did in the year 141

1

fettle

;

church, at the altar of the

t
Holy

Trinity, for one week,

and fo aland alfo to perform daily fervice in the He hid a chamber ia choir there widi the reft of tlie canons. wafhing, &c. found meat, a barber, drink, and college, the him, and lix marks annual ftiptnd. and

in the collegiate church in the fucceeding one,

ternately for ever

;

X This chauntry

was founded

in

1460 by Mr. John de

Wyg-

genhale, doctor in the decrees, fome time dean of the college, and archdeacon of Sudbury, who gave 200I. for the purchafeof lands and tenements for the benefit of the fociety, on condition that they

of

fouls,

fare,

would appoint a fecular chaplain, one who had no cure nor of any religious order, to pray daily for his wel-

ind for his foul

of John and Margirct, ther,

after his death, together with his father

find all tlie faithful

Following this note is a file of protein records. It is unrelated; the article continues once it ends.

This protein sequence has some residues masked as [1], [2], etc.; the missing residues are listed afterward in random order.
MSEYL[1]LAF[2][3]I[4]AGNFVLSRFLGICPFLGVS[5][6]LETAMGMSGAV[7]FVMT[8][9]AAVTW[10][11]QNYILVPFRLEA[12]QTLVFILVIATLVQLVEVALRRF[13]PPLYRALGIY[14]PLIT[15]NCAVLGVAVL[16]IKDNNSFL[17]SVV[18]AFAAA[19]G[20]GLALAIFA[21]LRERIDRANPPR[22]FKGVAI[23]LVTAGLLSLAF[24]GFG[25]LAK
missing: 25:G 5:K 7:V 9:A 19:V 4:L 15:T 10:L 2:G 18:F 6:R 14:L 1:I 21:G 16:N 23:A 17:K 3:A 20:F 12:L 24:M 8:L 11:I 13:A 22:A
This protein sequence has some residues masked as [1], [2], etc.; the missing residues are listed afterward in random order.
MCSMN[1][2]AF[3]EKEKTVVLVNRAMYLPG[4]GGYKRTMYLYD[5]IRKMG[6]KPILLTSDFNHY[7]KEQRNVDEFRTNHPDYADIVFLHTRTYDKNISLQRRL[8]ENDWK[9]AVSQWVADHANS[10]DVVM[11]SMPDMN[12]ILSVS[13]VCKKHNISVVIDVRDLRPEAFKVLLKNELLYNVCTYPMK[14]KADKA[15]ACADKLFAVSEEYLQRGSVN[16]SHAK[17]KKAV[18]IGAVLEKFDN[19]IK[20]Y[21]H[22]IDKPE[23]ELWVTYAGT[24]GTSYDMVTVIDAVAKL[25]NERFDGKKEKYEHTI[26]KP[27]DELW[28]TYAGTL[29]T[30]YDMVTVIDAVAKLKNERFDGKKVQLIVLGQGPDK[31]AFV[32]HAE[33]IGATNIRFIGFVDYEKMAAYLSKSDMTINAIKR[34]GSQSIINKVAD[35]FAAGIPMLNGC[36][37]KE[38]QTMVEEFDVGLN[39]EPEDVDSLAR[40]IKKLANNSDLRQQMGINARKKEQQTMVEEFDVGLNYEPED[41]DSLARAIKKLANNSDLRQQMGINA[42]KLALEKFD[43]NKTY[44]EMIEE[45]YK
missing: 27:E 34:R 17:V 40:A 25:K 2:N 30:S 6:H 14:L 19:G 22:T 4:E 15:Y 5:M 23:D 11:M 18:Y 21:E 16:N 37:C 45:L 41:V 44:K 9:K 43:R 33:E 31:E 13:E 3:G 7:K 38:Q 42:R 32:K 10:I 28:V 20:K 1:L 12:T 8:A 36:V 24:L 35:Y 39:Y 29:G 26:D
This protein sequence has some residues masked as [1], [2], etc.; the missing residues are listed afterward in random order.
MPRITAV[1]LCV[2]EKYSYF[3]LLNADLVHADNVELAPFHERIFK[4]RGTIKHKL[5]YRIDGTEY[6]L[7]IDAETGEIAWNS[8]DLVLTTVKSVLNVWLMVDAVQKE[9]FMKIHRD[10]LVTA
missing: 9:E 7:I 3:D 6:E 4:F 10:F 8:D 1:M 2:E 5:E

the

and mother, William

fouls

his bro-

dcceafcd, and to keep his anniverfary

with

NORWICH.

523

Befides thefe, there were two chauntrv priefls, the

one

and

called Bokenham's''',

The whole and of

of their

the oiher

Goldweirst.

was valued

fpiiituals

at 79I,

their temporals at 4I. 10s. 4d.

Y

The

4

with placebo, dirige, and mafs by note.

He

meat, drink,

and

as the other priefts had,

&:c.

had a chamber, a penfion

of h\ c

marks a year. *

vho

Was

founded by Edrt'arddeBokenham, of Snetterton, efq.

died in '479, at his city houfe in

He

ried in the collegistc ahurch.

ments, called Buxton's

in

St.

and was bu-

Peter's,

fettled divers lands

and tene-

Smallburgh, the prohts of which were